Seward, Anna (1742–1809)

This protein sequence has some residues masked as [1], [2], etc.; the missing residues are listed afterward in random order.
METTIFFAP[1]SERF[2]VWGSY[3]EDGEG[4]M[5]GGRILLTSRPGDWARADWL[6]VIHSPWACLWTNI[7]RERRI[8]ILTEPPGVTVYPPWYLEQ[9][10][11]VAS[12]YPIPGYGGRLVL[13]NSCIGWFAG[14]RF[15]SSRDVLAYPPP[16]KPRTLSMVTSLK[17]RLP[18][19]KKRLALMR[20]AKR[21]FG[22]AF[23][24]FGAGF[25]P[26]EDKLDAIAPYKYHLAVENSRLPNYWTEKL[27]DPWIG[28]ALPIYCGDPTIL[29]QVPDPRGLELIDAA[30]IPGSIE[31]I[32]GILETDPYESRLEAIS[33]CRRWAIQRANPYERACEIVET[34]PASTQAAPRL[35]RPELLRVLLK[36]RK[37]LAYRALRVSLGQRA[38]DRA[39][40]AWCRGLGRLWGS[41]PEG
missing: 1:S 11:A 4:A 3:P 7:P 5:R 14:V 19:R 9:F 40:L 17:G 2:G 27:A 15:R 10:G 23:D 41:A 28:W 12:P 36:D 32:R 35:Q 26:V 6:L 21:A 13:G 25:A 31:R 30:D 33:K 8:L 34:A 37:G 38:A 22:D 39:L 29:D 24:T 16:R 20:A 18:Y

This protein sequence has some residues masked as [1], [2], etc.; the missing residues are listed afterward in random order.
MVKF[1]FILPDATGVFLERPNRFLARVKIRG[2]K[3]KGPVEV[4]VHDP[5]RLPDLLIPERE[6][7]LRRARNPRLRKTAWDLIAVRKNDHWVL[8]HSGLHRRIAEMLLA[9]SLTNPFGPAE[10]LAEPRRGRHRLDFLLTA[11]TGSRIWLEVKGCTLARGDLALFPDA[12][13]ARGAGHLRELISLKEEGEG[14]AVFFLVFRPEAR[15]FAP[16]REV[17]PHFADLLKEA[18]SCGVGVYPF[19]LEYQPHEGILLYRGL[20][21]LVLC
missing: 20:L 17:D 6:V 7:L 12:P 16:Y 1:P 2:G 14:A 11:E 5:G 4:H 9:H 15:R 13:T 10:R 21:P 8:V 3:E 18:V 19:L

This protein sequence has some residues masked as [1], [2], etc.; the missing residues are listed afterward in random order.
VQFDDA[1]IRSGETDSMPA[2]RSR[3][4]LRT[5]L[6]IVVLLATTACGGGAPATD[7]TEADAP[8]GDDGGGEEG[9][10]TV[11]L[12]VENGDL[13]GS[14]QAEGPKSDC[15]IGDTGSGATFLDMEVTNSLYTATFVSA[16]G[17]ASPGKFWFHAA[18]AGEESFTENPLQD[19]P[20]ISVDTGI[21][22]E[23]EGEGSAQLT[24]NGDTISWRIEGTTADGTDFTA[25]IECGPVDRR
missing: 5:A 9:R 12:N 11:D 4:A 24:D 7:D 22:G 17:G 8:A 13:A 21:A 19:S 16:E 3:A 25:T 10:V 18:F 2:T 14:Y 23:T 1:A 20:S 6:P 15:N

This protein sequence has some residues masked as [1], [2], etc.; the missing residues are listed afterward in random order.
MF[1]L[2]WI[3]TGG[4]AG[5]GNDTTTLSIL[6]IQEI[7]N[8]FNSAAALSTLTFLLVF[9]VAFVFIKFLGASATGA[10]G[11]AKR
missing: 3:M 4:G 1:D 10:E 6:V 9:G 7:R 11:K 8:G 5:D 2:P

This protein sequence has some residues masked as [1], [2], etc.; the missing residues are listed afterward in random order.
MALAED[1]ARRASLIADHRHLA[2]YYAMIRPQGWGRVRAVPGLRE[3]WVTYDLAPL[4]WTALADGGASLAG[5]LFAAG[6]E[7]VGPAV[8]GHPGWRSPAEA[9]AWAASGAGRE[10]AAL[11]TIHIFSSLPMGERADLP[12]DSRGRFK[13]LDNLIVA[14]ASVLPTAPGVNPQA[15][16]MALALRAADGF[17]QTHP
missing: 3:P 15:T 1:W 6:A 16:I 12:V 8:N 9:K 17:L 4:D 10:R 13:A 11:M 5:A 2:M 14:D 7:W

The ‘swan of Lichfield’– a poet, encouraged in youth by Erasmus Darwin (1731–1802; DNB). Her writings included Poems on Subjects Chiefly Devotional (1760), Elegy on Captain Cook (1780), Monody on Major Andre (1781) and Louisa: A Poetic Novel (1784). Walter Scott edited her Poetical Works for Ballantyne in 1810; her voluminous correspondence was published in 1811. Seward was quick to recognise Southey as a poet to be watched: her 1797 ‘Philippic on a Modern Epic’ condemned the ‘Baneful’ politics of his Joan of Arc, but simultaneously heralded it as the work of ‘sun-born Genius’. She continued to follow Southey’s career with some interest. In 1802 she wrote to the Poetical Register, lauding him as a ‘genuine Poet’, though cautioning the reader against adopting ‘his capricious systems’. She read Madoc shortly after its 1805 publication and published a lengthy defence of it in the Gentleman’s Magazine in 1808. When Southey got wind (via a letter sent by Seward to Charles Lloyd) of her high opinion, he wrote to her. This initiated a correspondence that lasted until Seward’s death and that led to their one meeting in Lichfield in summer 1808. Late in life, Southey provided a comic account of the ‘jubilant but appalling solemnity’ of this encounter. However, his attitude to Seward was more ambivalent than this suggests. He was keenly aware of – and attentive to – her place in literary history, noting that she ‘was not so much over-rated at one time, as she has been since unduly depreciated’ (Poetical Works, 10 vols (London, 1837–1838), V, pp. xv–xviii).